style / mindset / simplicity
style / mindset / simplicity
Oh, this Write 31 Days challenge is really opening my eyes to some very personal issues. That was part of the objective when I selected my topic, but it’s interesting to actually feel it as I work through the month, exploring the words I’ve chosen. By choosing Simply 50- refining life for the next decade, I figured I’d give myself a good nudge towards revamping the areas of my life where I’m stuck or currently dissatisfied.
Today’s word is no exception.
I’m beyond terrible at setting goals. I'm hopeless at actually creating a goal and working towards it. I’ve always been extremely vague when it comes to truly deciding what I want and going after it with a cohesive plan.
I’m not sure why, but I just can’t seem to get this habit rolling in my life. I believe it has to do with not wanting to fail, but also being afraid to succeed. Silly, but true.
The remarkable thing is...when I do manage to set a goal....I usually achieve it.
I know that all of the goal-setting experts report that unless you set a concrete goal, the universe has no idea what you want. Makes sense. Yet, I still I rarely goals.
I’d like this to change. I do feel that I’d accomplish more and feel more fulfilled if I had a better relationship with goals.
The fear component has allowed me to stay non-committal. In order to set a goal, I’d actually have to take the time to determine what outcome I really want. That’s often difficult for me. I think I’m afraid to explore and identify what I truly want. Big dreams are scary because they could meet with failure. And the little things don’t seem grand enough to warrant setting a specific goal.
Even as I write, I realize this area of my life needs a major adjustment.
It’s high time I let go of the uneasy feeling I get when I think about setting goals...and just set one! A small one to start and then hopefully I can work up to setting a few larger goals before the end of the year.
I’ve done plenty of research on how to create goals. The method that has always made the most sense to me is the SMART method. This method uses the acronym SMART as a guideline for setting goals.
Below is an outline adapted from the Mind Tools website. More details for using the SMART method can be found easily with a quick Google search.
Huge issue for me. Remember, I like vague:-)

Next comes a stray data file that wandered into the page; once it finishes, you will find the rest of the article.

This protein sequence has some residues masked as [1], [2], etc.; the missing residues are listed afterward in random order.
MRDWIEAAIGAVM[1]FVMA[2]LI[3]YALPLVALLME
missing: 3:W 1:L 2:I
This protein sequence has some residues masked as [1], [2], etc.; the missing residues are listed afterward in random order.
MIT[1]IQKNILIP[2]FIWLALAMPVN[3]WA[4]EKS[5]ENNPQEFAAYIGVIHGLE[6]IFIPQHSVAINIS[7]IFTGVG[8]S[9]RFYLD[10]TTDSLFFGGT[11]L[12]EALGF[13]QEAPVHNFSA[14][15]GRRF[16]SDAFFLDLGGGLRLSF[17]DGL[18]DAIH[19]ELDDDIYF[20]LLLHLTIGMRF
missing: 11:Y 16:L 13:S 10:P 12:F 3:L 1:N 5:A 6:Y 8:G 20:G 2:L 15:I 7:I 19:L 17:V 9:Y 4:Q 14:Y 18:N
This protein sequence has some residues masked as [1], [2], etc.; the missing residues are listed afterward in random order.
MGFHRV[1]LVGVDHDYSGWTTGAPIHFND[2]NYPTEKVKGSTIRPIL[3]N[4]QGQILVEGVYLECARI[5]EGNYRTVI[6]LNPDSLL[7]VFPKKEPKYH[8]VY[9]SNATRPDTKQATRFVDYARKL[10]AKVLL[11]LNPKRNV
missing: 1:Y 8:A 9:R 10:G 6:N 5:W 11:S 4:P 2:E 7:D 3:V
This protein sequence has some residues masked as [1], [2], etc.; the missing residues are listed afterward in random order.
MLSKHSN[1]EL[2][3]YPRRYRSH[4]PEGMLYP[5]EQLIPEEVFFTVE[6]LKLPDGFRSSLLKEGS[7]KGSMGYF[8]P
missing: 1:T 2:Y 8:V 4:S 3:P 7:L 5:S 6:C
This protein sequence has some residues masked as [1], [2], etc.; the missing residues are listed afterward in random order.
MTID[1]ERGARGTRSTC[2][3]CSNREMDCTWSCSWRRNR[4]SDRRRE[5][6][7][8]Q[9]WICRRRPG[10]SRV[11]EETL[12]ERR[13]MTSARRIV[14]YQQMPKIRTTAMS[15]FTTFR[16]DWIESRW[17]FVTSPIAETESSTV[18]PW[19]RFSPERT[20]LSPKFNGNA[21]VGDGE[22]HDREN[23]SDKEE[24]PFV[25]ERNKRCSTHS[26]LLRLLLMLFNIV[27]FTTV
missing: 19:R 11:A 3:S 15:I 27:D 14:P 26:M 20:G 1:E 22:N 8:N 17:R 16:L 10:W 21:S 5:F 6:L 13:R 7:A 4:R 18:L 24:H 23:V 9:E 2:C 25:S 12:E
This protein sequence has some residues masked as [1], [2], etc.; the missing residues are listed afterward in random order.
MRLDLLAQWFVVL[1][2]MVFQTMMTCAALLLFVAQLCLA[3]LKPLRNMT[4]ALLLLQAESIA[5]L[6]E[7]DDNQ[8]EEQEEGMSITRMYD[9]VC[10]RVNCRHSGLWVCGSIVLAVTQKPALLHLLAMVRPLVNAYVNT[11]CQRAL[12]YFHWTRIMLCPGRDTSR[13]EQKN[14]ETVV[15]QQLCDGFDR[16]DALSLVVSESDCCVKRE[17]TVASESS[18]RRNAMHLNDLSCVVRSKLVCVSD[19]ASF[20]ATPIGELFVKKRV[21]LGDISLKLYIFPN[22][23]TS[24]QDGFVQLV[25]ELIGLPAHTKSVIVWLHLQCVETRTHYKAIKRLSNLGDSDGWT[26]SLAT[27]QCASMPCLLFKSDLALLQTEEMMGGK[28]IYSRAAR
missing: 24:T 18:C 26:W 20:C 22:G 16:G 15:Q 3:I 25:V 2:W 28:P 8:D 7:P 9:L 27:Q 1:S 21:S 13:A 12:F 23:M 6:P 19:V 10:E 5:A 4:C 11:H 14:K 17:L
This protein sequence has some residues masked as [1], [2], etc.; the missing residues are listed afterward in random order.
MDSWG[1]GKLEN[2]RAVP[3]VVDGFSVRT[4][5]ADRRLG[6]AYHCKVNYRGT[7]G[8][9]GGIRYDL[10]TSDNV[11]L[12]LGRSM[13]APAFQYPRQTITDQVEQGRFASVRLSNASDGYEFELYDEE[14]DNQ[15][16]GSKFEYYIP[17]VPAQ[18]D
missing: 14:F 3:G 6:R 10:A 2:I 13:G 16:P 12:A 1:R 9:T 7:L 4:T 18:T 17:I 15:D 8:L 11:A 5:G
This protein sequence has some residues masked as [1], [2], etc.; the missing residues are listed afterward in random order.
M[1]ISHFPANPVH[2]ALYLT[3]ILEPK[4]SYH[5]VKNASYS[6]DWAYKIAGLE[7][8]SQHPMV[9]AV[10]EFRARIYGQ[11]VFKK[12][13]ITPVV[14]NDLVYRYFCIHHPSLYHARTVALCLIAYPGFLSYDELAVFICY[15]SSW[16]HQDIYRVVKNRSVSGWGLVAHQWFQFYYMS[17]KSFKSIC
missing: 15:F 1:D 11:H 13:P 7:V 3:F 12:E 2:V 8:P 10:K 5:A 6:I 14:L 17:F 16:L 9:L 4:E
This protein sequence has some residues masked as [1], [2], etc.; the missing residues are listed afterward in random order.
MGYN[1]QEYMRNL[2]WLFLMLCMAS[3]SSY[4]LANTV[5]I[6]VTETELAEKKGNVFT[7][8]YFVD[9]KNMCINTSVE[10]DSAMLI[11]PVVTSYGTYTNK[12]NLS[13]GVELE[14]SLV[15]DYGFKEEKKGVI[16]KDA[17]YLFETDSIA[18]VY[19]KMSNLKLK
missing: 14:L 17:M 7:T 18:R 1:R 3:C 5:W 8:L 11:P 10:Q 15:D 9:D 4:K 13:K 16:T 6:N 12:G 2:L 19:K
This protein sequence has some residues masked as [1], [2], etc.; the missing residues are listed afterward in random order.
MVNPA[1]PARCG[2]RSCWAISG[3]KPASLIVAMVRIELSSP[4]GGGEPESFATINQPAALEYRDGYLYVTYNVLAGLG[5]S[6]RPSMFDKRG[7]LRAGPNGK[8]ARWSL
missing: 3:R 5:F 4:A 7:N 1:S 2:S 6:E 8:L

Your goal should be clear and specific, otherwise you won't be able to focus your efforts or feel truly motivated to achieve it.
When drafting your goal, try to answer the five "W" questions:
What do I want to accomplish?
Why is this goal important?
Who is involved?
Where is it located?
Which resources or limits are involved?
I’ve always omitted this step. Afraid I won’t actually measure up with my progress, I don't rely on a method for measuring.
It's important to have measurable goals, so you can track your progress and stay motivated. Assessing progress helps you to stay focused, meet your deadlines, and feel the excitement of getting closer to achieving your goal.
A measurable goal should address questions such as:
How will I know when it is accomplished?
I feel added pressure when I'm trying to achieve a specific outcome.
Your goal also needs to be realistic and attainable to be successful. In other words, it should stretch your abilities but still remain possible. When you set an achievable goal, you remain empowered with each step that brings you closer to your goal.
An achievable goal will usually answer questions such as:
How can I accomplish this goal?
How realistic is the goal for my currently life?
This step isn’t too hard for me. If I do manage to set a goal, it’s definitely relevant to me.
This step is about ensuring that your goal matters to you, and that it also aligns with other relevant goals. We all need support and assistance in achieving our goals, but it's important to retain control over them. So, make sure you're still responsible for achieving your own goal.
A relevant goal can answer "yes" to these questions:
Does this seem worthwhile?
Is this the right time?
Right here is my biggest hang-up. I don’t ever assign a deadline to my goals. I’ve wanted to speak French fluently for decades. I have no set goal and no timeline...therefore, the chances are slim that I’ll ever truly be able to announce “Je parle français couramment”.
Every goal needs a target date, so that you have a deadline to focus on and something to work toward. This part of the SMART goal criteria helps to prevent everyday tasks from taking priority over your longer-term goals.
A time-bound goal will usually answer these questions:
What can I do six months from now?
What can I do six weeks from now?
What can I do today?
Okay, I’m ready to start setting some goals! I’m intrigued at the thought of defining what I want, then crossing things off my list and crushing some lifelong dreams!
How do you set goals?
Are you usually successful?
Any tips for a newbie?
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Thanks so much for reading.